Welcome to Colleen’s Corner. This is a column meant for fun and some information About myself: I am Colleen Fielding, a Freelance Photographer you often see me on the side of the road or in various places taking photos of different things animals, birds, places, people etc. l have lived in Lumby just over 8 years,you have seen my photos in the newspaper (Lumby Valley Times) and once in awhile in the Vernon Morning Star, and the Lumby Art Gallery. Photography is my passion. Disclaimer: The information on some of my photos that I write about a lot of times come from the Internet or books I research them, hopefully the facts are as close to the truth as I can come.
When I was a kid, we would see this big wonderful machinery going by. I would ask my mom what they were. She would tell me “that they were for rich people to go camping.” I thought “hey, that’s what I want to do.” I would ask my mom if we could get one. The answer was always “no, we are not rich.” If and when we went camping, (which was very, very rare) it was in a tent. YUCK!
If I went to a summer camp then I was usually lucky enough to get a cabin (hooray). But still sometimes going to the summer camps I had to tent it. As time passed and I was out on my own, I would go camping with my friends, again it was in a tent. (Double Yuck)
I know some people like to go camping in a tent, but that is just not for me. Give me a cabin or an RV anytime and yup I am happy to go camping.
Did you know that RV’s were first thought of around 1901? The name ” Motor Home” did not come into effect until 1959. Becoming very popular by around 1910. A motor magazine in 1909 showed a car pulling a trailer, this was equipped with beds, a kitchen with running hot and cold water. Eventually in 1910 instead of pulling a trailer they took a Packard truck which weighed 3 tons, and put a trailer on top of it. This make shift motor home which looked like the something from the Beverly Hillbillies T.V. show was 28 feet long, 61/2 feet wide, slept 11 people, had an icebox, a toilet, and a salon. This mode, and others like it were used up until about 1924.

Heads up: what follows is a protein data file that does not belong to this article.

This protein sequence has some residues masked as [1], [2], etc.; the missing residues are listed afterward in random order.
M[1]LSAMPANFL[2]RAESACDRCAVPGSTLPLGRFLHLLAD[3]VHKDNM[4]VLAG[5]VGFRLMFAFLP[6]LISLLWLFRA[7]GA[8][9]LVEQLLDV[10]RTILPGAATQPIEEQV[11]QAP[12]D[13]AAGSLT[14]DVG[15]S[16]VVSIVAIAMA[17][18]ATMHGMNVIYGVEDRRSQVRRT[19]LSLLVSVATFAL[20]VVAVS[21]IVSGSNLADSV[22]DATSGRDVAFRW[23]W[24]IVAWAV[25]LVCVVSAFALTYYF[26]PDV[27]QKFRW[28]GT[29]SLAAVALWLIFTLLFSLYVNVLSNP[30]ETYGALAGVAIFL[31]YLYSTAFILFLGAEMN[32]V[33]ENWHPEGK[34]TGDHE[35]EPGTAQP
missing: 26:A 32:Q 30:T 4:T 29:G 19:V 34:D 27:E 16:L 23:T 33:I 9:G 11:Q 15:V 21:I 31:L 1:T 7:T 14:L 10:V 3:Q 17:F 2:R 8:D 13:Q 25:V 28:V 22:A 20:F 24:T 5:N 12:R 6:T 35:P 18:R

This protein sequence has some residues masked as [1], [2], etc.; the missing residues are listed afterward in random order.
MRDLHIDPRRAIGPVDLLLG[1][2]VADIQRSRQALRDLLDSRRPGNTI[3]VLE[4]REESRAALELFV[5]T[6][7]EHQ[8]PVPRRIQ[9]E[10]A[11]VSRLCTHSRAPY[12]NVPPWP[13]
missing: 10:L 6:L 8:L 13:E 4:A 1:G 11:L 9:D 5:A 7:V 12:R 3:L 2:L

In 1915 “the Gypsy Van” was created, this luxury model was built to look like an English Manor house weighing in at a whopping 8 tons. Refrigerators, Kitchenettes, Toilets, Running Water, Showers, and or Bathtubs, Telegraphs, and Electric Lighting were often found in these modernized motor homes.
By the year 1917 the first 5th wheel came along.
In 1923 the Ford company had built the Nomad House on top of the Model TT.
1927 Leonard S Whittier used an old bus chassis to make his RV. This RV contained wicker chairs, a couple of bookcases, a sink, an Eletric stove, and a septic tank.
By the 1930ès Motor Homes were even more popular, from very tiny to very large.
1936 Glen Curtis an aircraft designer created the Aerocar. This magnificent machine that looked like an airplane slept 4 and could carry a great amount of supply water.
In 1937 the Teardrop Shaped trailer was born this tiny motor home could only sleep 2.